From Top-Down to Network

Autor: Kulawik, Bernd

Veröffentlichungsdatum: 15 Jun 2011 15:01

Zitierbare Links:
URN: urn:nbn:de:bvb:355-kuge-165-6


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Sprache: Deutsch

Durchschnittliche Beurteilung

Ihre Beurteilung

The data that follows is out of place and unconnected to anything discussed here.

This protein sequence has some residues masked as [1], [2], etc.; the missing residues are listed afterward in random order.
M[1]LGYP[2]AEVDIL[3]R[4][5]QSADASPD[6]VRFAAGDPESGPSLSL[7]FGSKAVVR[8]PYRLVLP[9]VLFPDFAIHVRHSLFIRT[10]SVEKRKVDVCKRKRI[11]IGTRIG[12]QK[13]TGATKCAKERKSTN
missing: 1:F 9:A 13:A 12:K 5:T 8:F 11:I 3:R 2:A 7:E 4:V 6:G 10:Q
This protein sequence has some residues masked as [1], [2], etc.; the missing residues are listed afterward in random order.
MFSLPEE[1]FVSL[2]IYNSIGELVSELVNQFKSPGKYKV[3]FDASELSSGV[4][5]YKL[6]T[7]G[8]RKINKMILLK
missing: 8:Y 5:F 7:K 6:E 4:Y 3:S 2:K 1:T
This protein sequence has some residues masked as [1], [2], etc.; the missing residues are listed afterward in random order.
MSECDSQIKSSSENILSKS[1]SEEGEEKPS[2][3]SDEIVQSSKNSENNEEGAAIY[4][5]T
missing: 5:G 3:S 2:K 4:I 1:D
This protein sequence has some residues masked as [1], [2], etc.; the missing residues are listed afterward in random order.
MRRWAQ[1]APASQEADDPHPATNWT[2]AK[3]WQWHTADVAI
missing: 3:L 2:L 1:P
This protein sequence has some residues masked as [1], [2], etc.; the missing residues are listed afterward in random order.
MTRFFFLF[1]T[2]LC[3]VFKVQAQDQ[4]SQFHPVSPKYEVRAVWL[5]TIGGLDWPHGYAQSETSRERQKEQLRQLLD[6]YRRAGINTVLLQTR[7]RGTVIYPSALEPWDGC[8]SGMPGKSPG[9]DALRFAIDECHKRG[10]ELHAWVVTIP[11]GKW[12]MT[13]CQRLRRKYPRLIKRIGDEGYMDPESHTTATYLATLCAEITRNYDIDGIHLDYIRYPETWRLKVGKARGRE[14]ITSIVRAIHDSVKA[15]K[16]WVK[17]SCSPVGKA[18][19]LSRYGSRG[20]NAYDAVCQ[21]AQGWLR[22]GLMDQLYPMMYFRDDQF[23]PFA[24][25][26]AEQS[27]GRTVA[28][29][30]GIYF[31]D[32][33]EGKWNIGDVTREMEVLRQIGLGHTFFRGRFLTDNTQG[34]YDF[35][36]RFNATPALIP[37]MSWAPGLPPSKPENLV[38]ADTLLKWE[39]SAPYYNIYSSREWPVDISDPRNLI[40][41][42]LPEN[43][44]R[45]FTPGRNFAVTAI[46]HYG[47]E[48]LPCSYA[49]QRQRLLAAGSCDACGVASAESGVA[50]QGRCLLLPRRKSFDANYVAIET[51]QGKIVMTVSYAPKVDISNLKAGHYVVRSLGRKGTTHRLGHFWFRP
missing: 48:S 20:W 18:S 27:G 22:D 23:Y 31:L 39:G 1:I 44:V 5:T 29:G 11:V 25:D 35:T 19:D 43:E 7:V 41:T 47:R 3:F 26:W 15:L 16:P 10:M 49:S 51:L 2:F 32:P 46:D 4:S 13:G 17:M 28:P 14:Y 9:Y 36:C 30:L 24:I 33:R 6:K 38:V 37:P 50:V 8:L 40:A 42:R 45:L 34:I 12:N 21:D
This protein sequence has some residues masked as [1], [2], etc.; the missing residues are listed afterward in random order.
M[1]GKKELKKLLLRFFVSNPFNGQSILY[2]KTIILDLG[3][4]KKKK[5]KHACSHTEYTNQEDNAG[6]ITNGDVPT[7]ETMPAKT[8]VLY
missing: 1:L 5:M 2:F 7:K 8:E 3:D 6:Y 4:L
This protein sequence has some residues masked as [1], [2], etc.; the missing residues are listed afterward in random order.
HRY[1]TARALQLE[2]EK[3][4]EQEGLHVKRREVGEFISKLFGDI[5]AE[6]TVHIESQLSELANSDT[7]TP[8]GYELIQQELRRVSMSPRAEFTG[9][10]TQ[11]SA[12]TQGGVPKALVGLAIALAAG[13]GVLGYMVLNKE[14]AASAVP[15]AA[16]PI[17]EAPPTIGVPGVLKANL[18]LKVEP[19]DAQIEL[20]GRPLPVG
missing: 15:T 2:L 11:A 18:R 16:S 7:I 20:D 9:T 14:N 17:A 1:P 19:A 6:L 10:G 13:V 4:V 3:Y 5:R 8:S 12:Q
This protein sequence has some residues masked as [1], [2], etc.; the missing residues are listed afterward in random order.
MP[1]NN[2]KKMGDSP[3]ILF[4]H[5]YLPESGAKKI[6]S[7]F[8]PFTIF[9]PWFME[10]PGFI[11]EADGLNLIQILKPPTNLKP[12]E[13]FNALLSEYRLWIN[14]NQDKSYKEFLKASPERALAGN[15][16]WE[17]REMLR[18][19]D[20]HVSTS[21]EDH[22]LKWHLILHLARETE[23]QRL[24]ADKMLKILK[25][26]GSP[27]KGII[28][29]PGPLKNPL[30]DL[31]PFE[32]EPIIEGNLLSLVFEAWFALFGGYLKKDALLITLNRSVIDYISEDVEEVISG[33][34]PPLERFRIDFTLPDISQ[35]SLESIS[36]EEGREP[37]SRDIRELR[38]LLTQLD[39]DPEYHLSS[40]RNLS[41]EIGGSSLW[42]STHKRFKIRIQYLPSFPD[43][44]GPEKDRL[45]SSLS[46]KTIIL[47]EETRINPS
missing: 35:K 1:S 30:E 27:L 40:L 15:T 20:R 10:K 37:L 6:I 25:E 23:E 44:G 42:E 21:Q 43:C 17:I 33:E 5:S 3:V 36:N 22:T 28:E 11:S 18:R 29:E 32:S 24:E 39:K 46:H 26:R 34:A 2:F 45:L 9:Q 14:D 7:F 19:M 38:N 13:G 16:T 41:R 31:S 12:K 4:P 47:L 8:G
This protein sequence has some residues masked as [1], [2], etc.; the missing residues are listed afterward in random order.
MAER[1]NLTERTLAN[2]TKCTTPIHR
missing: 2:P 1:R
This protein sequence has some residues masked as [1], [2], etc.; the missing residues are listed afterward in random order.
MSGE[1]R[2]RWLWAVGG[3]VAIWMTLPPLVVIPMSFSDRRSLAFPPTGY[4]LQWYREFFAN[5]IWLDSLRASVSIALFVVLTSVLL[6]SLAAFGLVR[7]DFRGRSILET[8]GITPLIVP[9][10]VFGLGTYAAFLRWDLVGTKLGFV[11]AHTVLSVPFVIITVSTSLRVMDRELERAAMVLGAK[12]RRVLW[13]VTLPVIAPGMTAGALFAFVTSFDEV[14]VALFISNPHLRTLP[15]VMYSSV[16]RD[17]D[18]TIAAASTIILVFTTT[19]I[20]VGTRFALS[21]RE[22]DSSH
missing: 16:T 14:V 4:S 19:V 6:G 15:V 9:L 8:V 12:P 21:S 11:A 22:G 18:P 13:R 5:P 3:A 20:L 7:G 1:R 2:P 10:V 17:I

The internet and also the World Wide Web have been developed to make usage of the advantages of a real network, i.e. a network of communicating aquivalent and self-containing knots. But the structure of both developed into infrastructures of some ›higher priviliged‹ servers as ›sender‹ and a large number of clients or ›receivers‹. This is due to technical restrictions that we are now to overcome in the forthcoming years. At the moment, we are discussing how this infrastructure can be used in the Humanities. Since the development of Wikis started in 1995, more and more interactivity is made available inside this framework of this top-down structure. But recent developments have opened new perspectives to go back to the original structure of really net-working computers being part of a network of ›peers‹. Examples for these developments are online-repositories that can (partly) be accessed to publish data immediately, the technical advancements regarding online access to vast memory space and calculating power; P2P networks for the exchange of data and calculation etc. Usually, these developments are gathered under the metaphors of ›Web. 2.0‹ and the ›cloud‹. – But at the moment, any thinking about the process of exchange and publication of scientific data is limited to the older top-down structures and only does not take into considerations new developments. Therefore, these ideas and customs will be outdated in the very near future, i.e. less than 10 years or so: For instance, it is supposed that central servers will keep the data and will be managed by redactions with higher priviliges than the ›normal users‹ and authors. Instead, I want to argue here, the publication and exchange of data will be done from everybody’s own personal computer, tablet, netbook etc. which will be connected online almost all of the time. Dedicated ›servers‹ will take over the role of an indexing system and a repository for the content of computers that are not online at the moment. This demands a radical new thinking about how and what to publish, how to ›control‹ the published data (if at all!) and how to organise a ›reviewing‹ process. I think, the basic structure of the web as we know it, will change radically into a real network of equal participants with equal rights, where real ›peers‹ will decide about the importance of any contribution. The times when special collectives with special rights (and interests!) decided these questions, will be over soon.


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